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Wyoming will ban marijuana substitute delta-8; burgeoning industry’s future uncertain

Head shops around the state are scrambling to understand what this will mean and whether this will close their doors for good. Most of the law goes into effect in July.

Delta-8 is advertised at smoke shops and vape shops all around Wyoming. (Madelyn Beck/WyoFile)

by Madelyn Beck, WyoFile

Uncertainty surrounds Wyoming’s ban on delta-8 — a marijuana-like substance also called “diet weed” — which Gov. Mark Gordon signed into law March 7. 

Senate File 32 – Hemp-limitations on psychoactive substances aims to ban delta-8 and similar products in Wyoming, though its full effect is still unclear. Some speculate the law could even limit the availability of certain CBD products in Wyoming. 

There was no fanfare around the signing, just a notation on the governor’s list of signed legislation. The law is expected to lead to closures and layoffs at the hemp, smoke and vape shops that sprung up across the state in recent years, though many lawmakers expressed hope that it would make Wyoming safer.

Headshop owners reached by WyoFile said they’re working with lawyers to decide what to do next, including filing potential lawsuits or determining whether the ban effective July 1 will close their shops. 

The history

Congress legalized hemp via the 2018 Farm Bill, the language of which was copied in states around the country — including Wyoming. The law defined “legal hemp” as a cannabis plant or product with less than 0.3% delta-9 THC on a dry weight basis. 

That left a loophole for similarly structured derivatives like delta-8 THC and delta-10 THC, which occur naturally in very small amounts but produce weaker marijuana-like effects  — feeling high, relaxed, etc.

Delta-8 flower tends to have weaker effects than marijuana when smoked. (Madelyn Beck/WyoFile)

Since then, businesses around the country have been synthesizing these other forms of THC, concentrating them into an array of products ranging from gummies to smokeable flower. 

But when several students in Cody went to the emergency room after taking what they said was delta-8, alarm bells began to ring for Wyoming lawmakers. 

The product may be considered by some courts to be federally legal, but it is not federally regulated. The U.S. Food and Drug Administration warned that delta-8 and similar substances on store shelves could be created using harmful chemicals.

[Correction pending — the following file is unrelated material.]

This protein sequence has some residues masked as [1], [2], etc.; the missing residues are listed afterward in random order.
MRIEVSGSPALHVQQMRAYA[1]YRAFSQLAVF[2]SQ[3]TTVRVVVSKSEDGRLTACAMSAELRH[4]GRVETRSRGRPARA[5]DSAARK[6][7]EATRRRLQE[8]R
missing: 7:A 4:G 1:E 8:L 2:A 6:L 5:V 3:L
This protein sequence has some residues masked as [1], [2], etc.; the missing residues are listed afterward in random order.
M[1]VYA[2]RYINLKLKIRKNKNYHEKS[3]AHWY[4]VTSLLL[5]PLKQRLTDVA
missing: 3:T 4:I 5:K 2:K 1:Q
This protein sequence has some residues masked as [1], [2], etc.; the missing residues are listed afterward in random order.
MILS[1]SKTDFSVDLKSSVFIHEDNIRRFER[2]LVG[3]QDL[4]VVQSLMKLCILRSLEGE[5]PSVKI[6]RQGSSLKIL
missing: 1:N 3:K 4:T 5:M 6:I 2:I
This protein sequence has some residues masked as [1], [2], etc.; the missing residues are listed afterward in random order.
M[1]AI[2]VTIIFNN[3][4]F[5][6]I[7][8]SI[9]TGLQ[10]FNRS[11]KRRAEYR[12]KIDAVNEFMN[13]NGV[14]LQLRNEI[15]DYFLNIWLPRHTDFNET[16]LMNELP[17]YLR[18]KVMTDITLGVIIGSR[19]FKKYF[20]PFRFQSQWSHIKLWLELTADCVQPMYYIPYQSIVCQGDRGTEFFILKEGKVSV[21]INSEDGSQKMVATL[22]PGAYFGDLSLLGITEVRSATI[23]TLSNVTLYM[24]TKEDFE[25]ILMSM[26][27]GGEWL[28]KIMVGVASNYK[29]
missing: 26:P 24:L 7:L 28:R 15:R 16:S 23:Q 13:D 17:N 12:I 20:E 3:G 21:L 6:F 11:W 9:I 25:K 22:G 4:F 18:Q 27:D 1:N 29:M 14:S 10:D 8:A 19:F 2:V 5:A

Most recently, a federally funded study found that in 2023, around 11% of U.S. 12th graders reported using delta-8. There were higher rates of students reporting use in the south, midwest and states that haven’t legalized “adult-use” marijuana or didn’t have delta-8 regulations, researchers found.  

“Prioritizing surveillance, policy, and public health efforts addressing adolescent [delta-8] use may be warranted,” the authors concluded. 

Meanwhile, the study found that around 30% of 12th graders reported using marijuana over the last year, though “[m]arijuana use did not differ by cannabis policies, aligning with some previous research.”

In Wyoming, no one under 18 is allowed into head shops, but there have been reports of 18-year-olds getting delta-8 and selling to high school friends. 

“Prioritizing surveillance, policy, and public health efforts addressing adolescent [delta-8] use may be warranted.”


This new ban on all types of THC was something Sam Watt said previously would put his five Platte Hemp stores in Wyoming out of business while encouraging customers to buy from sketchy online retailers. (A federal judge in Arkansas said states can’t block the federally legal product from traveling through.) 

Instead, Watt said he’d support a ban for those under 21 and would welcome regulations, including required third-party testing — a service his stores already use.

“We’re all about regulation,” he said. 

Other users of delta-8 pleaded with lawmakers not to ban the substance because some use it while going through cancer treatment, dealing with PTSD or while facing chronic illnesses.

Still, Rep. Ember Oakley (R-Riverton) noted last month that there’s very little research into delta-8 and whether it’s a healthy treatment for the range of illnesses it’s being used to combat.

At the same time, there’s been more research into who may benefit from medical marijuana — like those with chronic illnesses and cancer pain — but there are many side effects scientists want to explore further. 

Wyomingites said in a 2020 survey they overwhelmingly support access to medical marijuana, but it remains illegal in the state. That same survey found a majority of residents support legalization for adult recreational use. 

What’s next

WyoFile will continue to report on the outcomes of SF 32 as the law goes into effect. 

In the meantime, delta-8 and other forms of THC may become federally illegal via the latest Farm Bill. That legislation, which was supposed to be passed last year, has a new deadline of Sept. 30. 

There’s been broad speculation that the federal legislation could close the loophole that allowed delta-8 to thrive around the country, but that language remains uncertain. 

This article was originally published by WyoFile and is republished here with permission. WyoFile is an independent nonprofit news organization focused on Wyoming people, places and policy.